EAGLE-Net draws the ire of Moffat County Commissioners
Craig — Moffat County Commissioners sent a letter to Colorado lawmakers on Tuesday, expressing concern about a high-speed broadband service that was slated to run through the city of Craig and Moffat County.
The promised service has not yet been provided and the commissioners are concerned. Moffat County was supposed to have the broadband service last July.
It all started last April, when EAGLE-Net Alliance announced the official kick-off of a massive undertaking designed to bring affordable high-speed broadband Internet service to rural and low-income communities throughout Colorado — including Moffat County — focusing on schools.
The 4,600-mile network was financed by a $100.6 million Broadband Technology Opportunities Program infrastructure grant — the fifth largest of its kind in the country — and more than $30 million in matching funds and services from public and private entities around the state.
The original project plan aimed to connect 230 institutions representing more than 685,000 students at speeds from 10Mbps to 1Gbps.
One year later, less than half of the network is complete, the grant money is nearly depleted.
Some believe that the decision is financially motivated as EAGLE-Net tries to recover from a costly and controversial suspension of its grant by the National Telecommunications and Information Agency (NTIA).
The suspension began in early December after accusations that EAGLE-Net was guilty of wasteful spending and network installation in areas already served.
EAGLE-Net also failed to gain the required environmental approval and other permits for a change in its build-out plan. A February 2013 report indicated that by the end of 2012, EAGLE-Net had expended more than $67 million in grant money; there were 36 of the planned 178 school districts in the network at the time.
“Until we have a full accounting of how the taxpayers money was spent and how it will be managed moving forward, it is irresponsible to let this project continue with business as usual,” Rep. Cory Gardner, R-Yuma said in a press release as NTIA considered lifting the suspension and freeing EAGLE-Net’s grant money to continue the project.
Despite opposition, the suspension was lifted April 30, and EAGLE-Net announced 29 school districts that would be an immediate priority, including Moffat County School District, which should have received EAGLE-Net in July 2012.
According to EAGLE-Net CEO Mike Ryan, $25 million of grant money had not been paid out prior to the December 2012 suspension, leaving very little in the coffers to continue expanding the network. Not long after, EAGLE-Net announced its plan search for a network operator.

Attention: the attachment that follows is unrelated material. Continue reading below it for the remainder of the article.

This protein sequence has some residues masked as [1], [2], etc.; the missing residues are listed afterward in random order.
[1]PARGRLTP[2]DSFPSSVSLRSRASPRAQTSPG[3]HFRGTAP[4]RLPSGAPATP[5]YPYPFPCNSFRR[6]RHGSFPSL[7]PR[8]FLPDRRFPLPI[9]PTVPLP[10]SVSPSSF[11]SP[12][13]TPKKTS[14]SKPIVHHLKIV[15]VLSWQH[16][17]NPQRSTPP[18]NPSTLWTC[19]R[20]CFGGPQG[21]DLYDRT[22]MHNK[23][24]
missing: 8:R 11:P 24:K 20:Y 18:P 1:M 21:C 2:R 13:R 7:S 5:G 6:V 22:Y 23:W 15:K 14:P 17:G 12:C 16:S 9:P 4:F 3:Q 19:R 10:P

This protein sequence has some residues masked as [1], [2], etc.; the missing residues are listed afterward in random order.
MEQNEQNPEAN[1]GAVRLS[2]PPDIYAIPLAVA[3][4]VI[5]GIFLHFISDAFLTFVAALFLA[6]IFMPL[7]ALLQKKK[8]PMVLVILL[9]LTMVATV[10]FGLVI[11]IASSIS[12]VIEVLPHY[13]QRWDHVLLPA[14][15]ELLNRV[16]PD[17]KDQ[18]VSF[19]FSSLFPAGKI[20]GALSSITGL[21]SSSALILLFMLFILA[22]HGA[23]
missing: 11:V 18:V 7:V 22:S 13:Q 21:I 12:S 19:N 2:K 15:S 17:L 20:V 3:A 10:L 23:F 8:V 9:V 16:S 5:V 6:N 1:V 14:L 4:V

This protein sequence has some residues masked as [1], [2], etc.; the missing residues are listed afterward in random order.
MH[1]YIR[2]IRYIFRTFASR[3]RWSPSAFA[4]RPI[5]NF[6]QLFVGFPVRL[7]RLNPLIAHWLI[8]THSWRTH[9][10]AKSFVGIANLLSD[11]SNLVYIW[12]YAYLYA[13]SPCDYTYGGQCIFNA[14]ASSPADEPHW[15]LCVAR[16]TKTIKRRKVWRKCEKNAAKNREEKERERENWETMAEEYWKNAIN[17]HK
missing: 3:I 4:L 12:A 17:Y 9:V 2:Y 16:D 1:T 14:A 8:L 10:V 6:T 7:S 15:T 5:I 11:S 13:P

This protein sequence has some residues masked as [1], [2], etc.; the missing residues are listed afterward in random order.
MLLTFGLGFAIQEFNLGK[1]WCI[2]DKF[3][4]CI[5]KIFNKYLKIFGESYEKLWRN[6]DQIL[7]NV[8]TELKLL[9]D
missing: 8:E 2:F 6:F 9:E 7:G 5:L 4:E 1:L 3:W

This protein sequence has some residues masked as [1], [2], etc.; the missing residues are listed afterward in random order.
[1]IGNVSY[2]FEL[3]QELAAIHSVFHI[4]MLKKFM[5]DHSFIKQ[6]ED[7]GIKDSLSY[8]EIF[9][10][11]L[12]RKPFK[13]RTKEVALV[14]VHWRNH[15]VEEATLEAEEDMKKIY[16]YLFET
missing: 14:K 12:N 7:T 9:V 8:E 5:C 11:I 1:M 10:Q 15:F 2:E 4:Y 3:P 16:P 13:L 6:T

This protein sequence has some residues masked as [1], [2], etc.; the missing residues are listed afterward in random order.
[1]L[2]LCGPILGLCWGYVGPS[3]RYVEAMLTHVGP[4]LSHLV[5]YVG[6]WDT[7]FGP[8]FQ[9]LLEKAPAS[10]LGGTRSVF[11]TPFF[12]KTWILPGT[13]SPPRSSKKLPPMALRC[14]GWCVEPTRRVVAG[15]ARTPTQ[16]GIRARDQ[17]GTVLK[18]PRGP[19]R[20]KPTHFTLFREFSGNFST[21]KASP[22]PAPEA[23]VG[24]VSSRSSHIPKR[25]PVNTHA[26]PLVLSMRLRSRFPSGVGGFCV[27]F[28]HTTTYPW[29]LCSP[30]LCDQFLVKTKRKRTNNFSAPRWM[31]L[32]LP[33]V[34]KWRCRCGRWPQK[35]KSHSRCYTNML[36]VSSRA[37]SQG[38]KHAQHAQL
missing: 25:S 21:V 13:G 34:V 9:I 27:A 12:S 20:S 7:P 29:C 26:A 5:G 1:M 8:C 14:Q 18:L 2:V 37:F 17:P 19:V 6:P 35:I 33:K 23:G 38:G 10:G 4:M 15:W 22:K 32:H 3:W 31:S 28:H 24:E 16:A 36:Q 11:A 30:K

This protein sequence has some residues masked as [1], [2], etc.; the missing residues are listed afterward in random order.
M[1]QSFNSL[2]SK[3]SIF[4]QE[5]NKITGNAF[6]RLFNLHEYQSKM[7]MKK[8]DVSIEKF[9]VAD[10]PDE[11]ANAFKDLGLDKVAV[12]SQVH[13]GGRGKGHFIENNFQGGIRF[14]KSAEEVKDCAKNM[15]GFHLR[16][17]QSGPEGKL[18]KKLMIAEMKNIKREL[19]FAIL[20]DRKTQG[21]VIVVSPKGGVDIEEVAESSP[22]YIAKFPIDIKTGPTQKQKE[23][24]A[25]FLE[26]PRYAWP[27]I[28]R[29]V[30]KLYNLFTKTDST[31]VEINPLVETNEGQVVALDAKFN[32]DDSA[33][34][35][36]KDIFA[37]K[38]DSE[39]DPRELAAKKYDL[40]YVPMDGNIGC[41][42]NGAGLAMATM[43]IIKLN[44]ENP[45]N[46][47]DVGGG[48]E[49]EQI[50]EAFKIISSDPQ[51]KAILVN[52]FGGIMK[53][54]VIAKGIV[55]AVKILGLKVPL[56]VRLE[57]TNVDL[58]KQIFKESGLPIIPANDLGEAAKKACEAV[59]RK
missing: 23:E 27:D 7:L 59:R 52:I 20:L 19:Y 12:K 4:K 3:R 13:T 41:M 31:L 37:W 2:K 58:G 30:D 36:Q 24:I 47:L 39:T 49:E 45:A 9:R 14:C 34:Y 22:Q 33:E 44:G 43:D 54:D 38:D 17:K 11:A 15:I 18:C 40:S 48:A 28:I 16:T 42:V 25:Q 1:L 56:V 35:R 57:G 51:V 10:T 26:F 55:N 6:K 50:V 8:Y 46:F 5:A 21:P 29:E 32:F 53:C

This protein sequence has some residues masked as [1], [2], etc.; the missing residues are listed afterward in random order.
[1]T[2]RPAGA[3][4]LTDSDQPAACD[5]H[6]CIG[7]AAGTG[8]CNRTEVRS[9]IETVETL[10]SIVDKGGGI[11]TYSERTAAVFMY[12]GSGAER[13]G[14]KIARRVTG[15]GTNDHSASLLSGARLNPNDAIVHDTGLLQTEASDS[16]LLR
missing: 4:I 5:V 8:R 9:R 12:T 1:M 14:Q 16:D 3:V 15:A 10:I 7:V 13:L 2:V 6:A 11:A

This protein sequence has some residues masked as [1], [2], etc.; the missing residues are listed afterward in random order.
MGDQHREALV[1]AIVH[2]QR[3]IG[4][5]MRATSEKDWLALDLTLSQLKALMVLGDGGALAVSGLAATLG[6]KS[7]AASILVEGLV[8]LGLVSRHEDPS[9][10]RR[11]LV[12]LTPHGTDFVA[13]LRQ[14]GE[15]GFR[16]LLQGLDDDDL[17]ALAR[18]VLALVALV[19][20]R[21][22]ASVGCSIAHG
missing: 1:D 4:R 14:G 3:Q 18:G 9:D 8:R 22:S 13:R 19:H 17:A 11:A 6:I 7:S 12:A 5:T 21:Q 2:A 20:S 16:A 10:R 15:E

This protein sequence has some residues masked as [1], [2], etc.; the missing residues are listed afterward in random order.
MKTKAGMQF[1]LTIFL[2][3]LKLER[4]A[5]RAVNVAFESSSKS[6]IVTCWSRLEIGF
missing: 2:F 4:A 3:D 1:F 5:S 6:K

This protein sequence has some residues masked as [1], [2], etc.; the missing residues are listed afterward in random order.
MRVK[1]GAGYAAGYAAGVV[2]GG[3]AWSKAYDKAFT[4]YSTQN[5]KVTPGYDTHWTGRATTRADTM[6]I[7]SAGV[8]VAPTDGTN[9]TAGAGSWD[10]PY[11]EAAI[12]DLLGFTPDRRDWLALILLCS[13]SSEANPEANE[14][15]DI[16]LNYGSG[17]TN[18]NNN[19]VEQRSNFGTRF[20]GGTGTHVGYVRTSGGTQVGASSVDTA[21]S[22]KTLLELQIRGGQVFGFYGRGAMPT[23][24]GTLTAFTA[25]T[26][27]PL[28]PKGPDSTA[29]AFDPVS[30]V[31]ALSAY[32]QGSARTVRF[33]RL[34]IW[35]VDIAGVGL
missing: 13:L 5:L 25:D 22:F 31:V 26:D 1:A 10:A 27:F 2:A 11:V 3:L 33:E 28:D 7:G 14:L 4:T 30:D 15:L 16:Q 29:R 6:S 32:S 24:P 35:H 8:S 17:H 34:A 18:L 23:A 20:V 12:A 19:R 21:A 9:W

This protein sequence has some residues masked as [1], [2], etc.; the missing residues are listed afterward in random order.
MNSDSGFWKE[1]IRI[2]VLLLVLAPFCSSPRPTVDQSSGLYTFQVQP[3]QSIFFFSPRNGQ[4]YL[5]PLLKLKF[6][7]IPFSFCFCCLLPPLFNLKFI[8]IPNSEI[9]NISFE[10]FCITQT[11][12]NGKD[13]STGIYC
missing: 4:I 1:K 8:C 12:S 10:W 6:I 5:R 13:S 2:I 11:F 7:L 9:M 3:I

NTIA estimates it will need to raise $10 million to $15 million in private financing and the selected third party network operator will pay $8 million in upfront capital in order to successfully move forward. It’s unclear whether or not the third party payment is included in the total financing projection.
The plan is facing strong pushback from state and local government concerned about how the plan to get a network operator will impact rural communities.
“It’s probably not going to be a good thing for the rural parts of the state,” said Bayfield Mayor Rick Smith, who served for a year and a half on the EAGLE-Net board of directors. “Private companies are here to make money. They’re not here to be gifting.”
Moffat County commissioners Chuck Grobe, John Kincaid and Tom Mathers were not shy expressing their displeasure in a letter to Colorado Gov. John Hickenlooper and U.S. senators Michael Bennet and Mark Udall.
The letter demanded accounting for the missing $25 million dollars, the immediate halt of any transfer of operational control without the approval of the rural Colorado communities impacted by the EAGLE-Net project and the creation of an oversight board to supervise and control all EAGLE-net actions.
It also called for the end of fund usage in areas that already have service, such as the Interstate 25 corridor and San Luis Valley, and a requirement that any ENA money be destined specifically and verifiably for unserved and underserved rural communities.
“In order to ensure Colorado has future opportunity and continued access to federal funds for infrastructure projects, ENA must meet its programmatic objectives,” they said. “Creating a federally funded private market competitor is contrary to program objectives.”
EAGLE-Net expects to choose a third-party network operator by late July.
Andie Tessler can be reached at 970-875-1793 or email@example.com.